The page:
Do bilingual children develop their language slower than monolingual children?
Bilingualism is defined as the ability to learn and use two languages in everyday living.
Children who are bilingual, in general, are under referred to Speech Pathologists due to general opinion that they lag behind their monolingual peers in their acquisition of English. Many of these children are not flagged as having a specific language delay, autism etc due to the assumptions that because they are juggling two languages they are not equivalent in their language development to monolinguistic children, and that their acquisition of the languages will catch up in time.
The evidence indicates that bilingual children have a smaller vocabulary in both languages than you would find in normally developing monolingual children. Bilingual children also take a little longer to reach the same level as monolingual children in the area of grammar development. The amount of exposure these children receive to both languages effects the rate of development in those languages. Typically developing 2;5-year-old children who are bilingual in English and an additional language and who are exposed to English 60% of the time, perform equally to their naturally developing monolingual peers. It has however been found that the bilingual children are ahead in their meta-linguistic awareness and executive functioning skills.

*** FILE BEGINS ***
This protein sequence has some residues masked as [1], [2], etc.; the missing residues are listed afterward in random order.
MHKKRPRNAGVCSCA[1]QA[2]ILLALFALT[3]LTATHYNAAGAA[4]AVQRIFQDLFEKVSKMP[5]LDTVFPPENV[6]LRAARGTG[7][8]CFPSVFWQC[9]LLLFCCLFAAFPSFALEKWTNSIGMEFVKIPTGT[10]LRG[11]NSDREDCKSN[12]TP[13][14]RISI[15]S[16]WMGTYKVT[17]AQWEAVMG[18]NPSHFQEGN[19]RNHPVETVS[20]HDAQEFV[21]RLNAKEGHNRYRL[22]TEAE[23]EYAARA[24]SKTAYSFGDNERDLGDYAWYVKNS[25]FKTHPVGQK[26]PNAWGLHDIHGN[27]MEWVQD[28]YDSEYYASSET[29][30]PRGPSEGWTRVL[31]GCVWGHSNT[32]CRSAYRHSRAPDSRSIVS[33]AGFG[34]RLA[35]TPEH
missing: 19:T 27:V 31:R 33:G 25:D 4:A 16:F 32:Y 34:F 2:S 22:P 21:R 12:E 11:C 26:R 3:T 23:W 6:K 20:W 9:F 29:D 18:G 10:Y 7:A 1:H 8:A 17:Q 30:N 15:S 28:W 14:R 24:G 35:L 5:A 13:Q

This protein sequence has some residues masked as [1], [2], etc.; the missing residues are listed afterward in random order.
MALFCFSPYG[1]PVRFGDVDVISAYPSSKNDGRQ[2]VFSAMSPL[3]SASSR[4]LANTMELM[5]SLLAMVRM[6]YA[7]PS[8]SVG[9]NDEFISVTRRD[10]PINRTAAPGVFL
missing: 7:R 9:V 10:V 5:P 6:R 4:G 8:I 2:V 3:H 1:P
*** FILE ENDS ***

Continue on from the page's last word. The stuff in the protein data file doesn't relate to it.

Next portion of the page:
The observations of child language development showed that there is no difference between monolinguistic and bilingual children in the rate of early language development and critical milestones, for example ’babbling’, first words, and word combinations. Bilingual children who are normally developing and from similar backgrounds to their monolinguistic peers produce their first words, develop a core vocabulary, and combine their first words / phrases at a similar time. This means that bilingual children, despite their exposure to different languages, should develop at the same pace as each other in the language they are most exposed to. Therefore, the child should be assessed on the stronger language. If the child is not developing age appropriately in their stronger language, then this would indicate a need for intervention.
Child healthcare nurses believe that bilingual children show slower language development, simplify screening procedures and delay referrals. Laleh Nayeb, Thomas Wallby, Monica Westerlund, Eva‐Kristina Salameh, Anna Sarkadi, 20 October 2014.